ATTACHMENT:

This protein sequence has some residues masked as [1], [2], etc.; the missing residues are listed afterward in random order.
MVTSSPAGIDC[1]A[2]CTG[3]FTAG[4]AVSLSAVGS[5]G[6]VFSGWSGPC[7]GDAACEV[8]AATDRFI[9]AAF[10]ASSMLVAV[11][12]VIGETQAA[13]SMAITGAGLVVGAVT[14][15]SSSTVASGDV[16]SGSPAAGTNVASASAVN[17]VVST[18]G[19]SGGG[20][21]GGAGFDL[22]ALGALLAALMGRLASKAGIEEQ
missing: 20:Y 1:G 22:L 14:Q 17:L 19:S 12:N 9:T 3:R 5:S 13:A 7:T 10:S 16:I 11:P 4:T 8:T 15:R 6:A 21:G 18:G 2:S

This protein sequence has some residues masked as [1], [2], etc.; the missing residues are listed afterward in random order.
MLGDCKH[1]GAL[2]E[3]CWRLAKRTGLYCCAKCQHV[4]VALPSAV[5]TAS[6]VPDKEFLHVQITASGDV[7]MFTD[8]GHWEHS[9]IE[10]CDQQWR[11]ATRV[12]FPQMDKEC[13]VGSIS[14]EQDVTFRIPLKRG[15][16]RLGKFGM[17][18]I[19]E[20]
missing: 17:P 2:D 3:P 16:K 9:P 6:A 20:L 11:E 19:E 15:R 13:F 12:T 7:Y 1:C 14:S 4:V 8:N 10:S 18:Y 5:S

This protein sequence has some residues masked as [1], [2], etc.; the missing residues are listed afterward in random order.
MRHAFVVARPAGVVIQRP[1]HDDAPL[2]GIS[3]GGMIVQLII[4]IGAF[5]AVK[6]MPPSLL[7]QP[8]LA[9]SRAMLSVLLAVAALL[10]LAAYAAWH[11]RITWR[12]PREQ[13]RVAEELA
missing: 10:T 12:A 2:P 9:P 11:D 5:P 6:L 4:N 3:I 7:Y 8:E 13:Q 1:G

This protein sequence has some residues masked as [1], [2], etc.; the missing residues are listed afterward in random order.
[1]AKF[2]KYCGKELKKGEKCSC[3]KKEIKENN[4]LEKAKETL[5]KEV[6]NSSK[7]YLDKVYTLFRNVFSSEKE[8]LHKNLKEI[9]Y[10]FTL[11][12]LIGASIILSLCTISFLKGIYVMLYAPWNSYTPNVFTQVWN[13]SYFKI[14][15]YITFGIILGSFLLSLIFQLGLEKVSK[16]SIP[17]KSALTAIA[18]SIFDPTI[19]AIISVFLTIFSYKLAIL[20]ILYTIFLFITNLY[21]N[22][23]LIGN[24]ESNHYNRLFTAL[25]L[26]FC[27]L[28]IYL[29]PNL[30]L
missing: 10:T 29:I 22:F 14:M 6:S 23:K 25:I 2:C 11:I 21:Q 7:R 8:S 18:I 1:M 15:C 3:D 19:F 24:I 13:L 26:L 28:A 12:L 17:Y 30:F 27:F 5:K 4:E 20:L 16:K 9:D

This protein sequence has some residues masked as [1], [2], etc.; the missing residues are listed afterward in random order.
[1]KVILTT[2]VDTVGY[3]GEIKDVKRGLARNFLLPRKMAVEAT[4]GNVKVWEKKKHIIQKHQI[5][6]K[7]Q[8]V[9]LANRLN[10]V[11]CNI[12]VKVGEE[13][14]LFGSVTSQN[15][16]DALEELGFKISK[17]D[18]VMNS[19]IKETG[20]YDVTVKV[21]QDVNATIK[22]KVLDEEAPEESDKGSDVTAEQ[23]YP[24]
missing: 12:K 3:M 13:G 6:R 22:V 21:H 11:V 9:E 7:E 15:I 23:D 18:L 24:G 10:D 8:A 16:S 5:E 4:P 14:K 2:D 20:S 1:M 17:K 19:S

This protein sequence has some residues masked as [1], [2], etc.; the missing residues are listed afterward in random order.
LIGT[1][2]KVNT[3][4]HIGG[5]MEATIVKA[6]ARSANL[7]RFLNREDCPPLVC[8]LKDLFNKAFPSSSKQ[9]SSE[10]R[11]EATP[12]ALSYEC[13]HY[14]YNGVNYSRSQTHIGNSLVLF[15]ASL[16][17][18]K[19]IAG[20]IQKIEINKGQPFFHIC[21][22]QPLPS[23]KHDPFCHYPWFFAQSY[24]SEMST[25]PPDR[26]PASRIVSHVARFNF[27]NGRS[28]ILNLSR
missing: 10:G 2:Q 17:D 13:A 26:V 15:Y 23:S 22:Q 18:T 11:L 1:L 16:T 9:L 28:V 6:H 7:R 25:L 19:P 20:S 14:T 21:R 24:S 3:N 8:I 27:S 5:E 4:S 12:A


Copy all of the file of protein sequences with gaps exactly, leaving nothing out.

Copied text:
This protein sequence has some residues masked as [1], [2], etc.; the missing residues are listed afterward in random order.
MVTSSPAGIDC[1]A[2]CTG[3]FTAG[4]AVSLSAVGS[5]G[6]VFSGWSGPC[7]GDAACEV[8]AATDRFI[9]AAF[10]ASSMLVAV[11][12]VIGETQAA[13]SMAITGAGLVVGAVT[14][15]SSSTVASGDV[16]SGSPAAGTNVASASAVN[17]VVST[18]G[19]SGGG[20][21]GGAGFDL[22]ALGALLAALMGRLASKAGIEEQ
missing: 20:Y 1:G 22:L 14:Q 17:L 19:S 12:N 9:T 3:R 5:S 13:A 7:T 10:S 16:I 11:P 4:T 8:T 15:R 6:A 21:G 18:G 2:S

This protein sequence has some residues masked as [1], [2], etc.; the missing residues are listed afterward in random order.
MLGDCKH[1]GAL[2]E[3]CWRLAKRTGLYCCAKCQHV[4]VALPSAV[5]TAS[6]VPDKEFLHVQITASGDV[7]MFTD[8]GHWEHS[9]IE[10]CDQQWR[11]ATRV[12]FPQMDKEC[13]VGSIS[14]EQDVTFRIPLKRG[15][16]RLGKFGM[17][18]I[19]E[20]
missing: 17:P 2:D 3:P 16:K 9:P 6:A 20:L 11:E 19:E 15:R 13:F 12:T 7:Y 1:C 14:S 4:V 8:N 10:S 18:Y 5:S

This protein sequence has some residues masked as [1], [2], etc.; the missing residues are listed afterward in random order.
MRHAFVVARPAGVVIQRP[1]HDDAPL[2]GIS[3]GGMIVQLII[4]IGAF[5]AVK[6]MPPSLL[7]QP[8]LA[9]SRAMLSVLLAVAALL[10]LAAYAAWH[11]RITWR[12]PREQ[13]RVAEELA
missing: 10:T 12:A 2:P 9:P 11:D 5:P 6:L 4:N 3:I 7:Y 8:E 13:Q 1:G

This protein sequence has some residues masked as [1], [2], etc.; the missing residues are listed afterward in random order.
[1]AKF[2]KYCGKELKKGEKCSC[3]KKEIKENN[4]LEKAKETL[5]KEV[6]NSSK[7]YLDKVYTLFRNVFSSEKE[8]LHKNLKEI[9]Y[10]FTL[11][12]LIGASIILSLCTISFLKGIYVMLYAPWNSYTPNVFTQVWN[13]SYFKI[14][15]YITFGIILGSFLLSLIFQLGLEKVSK[16]SIP[17]KSALTAIA[18]SIFDPTI[19]AIISVFLTIFSYKLAIL[20]ILYTIFLFITNLY[21]N[22][23]LIGN[24]ESNHYNRLFTAL[25]L[26]FC[27]L[28]IYL[29]PNL[30]L
missing: 10:T 29:I 22:F 14:M 6:S 23:K 25:I 2:C 11:I 21:Q 7:R 8:S 18:I 1:M 15:C 3:D 19:F 24:I 13:L 26:L 28:A 12:L 17:Y 30:F 27:F 5:K 4:E 20:L 16:K 9:D

This protein sequence has some residues masked as [1], [2], etc.; the missing residues are listed afterward in random order.
[1]KVILTT[2]VDTVGY[3]GEIKDVKRGLARNFLLPRKMAVEAT[4]GNVKVWEKKKHIIQKHQI[5][6]K[7]Q[8]V[9]LANRLN[10]V[11]CNI[12]VKVGEE[13][14]LFGSVTSQN[15][16]DALEELGFKISK[17]D[18]VMNS[19]IKETG[20]YDVTVKV[21]QDVNATIK[22]KVLDEEAPEESDKGSDVTAEQ[23]YP[24]
missing: 12:K 3:M 13:G 6:R 22:V 21:H 11:V 9:E 7:E 15:I 23:D 18:L 24:G 10:D 8:A 16:S 5:E 4:P 14:K 2:D 20:S 1:M 17:K 19:S

This protein sequence has some residues masked as [1], [2], etc.; the missing residues are listed afterward in random order.
LIGT[1][2]KVNT[3][4]HIGG[5]MEATIVKA[6]ARSANL[7]RFLNREDCPPLVC[8]LKDLFNKAFPSSSKQ[9]SSE[10]R[11]EATP[12]ALSYEC[13]HY[14]YNGVNYSRSQTHIGNSLVLF[15]ASL[16][17][18]K[19]IAG[20]IQKIEINKGQPFFHIC[21][22]QPLPS[23]KHDPFCHYPWFFAQSY[24]SEMST[25]PPDR[26]PASRIVSHVARFNF[27]NGRS[28]ILNLSR
missing: 10:G 2:Q 17:D 13:A 26:V 15:Y 23:S 22:Q 18:T 11:L 1:L 16:T 9:L 28:V 6:H 7:R 25:L 19:P 20:S 14:T 21:R 24:S 3:N 8:I 27:S 5:E 4:S 12:A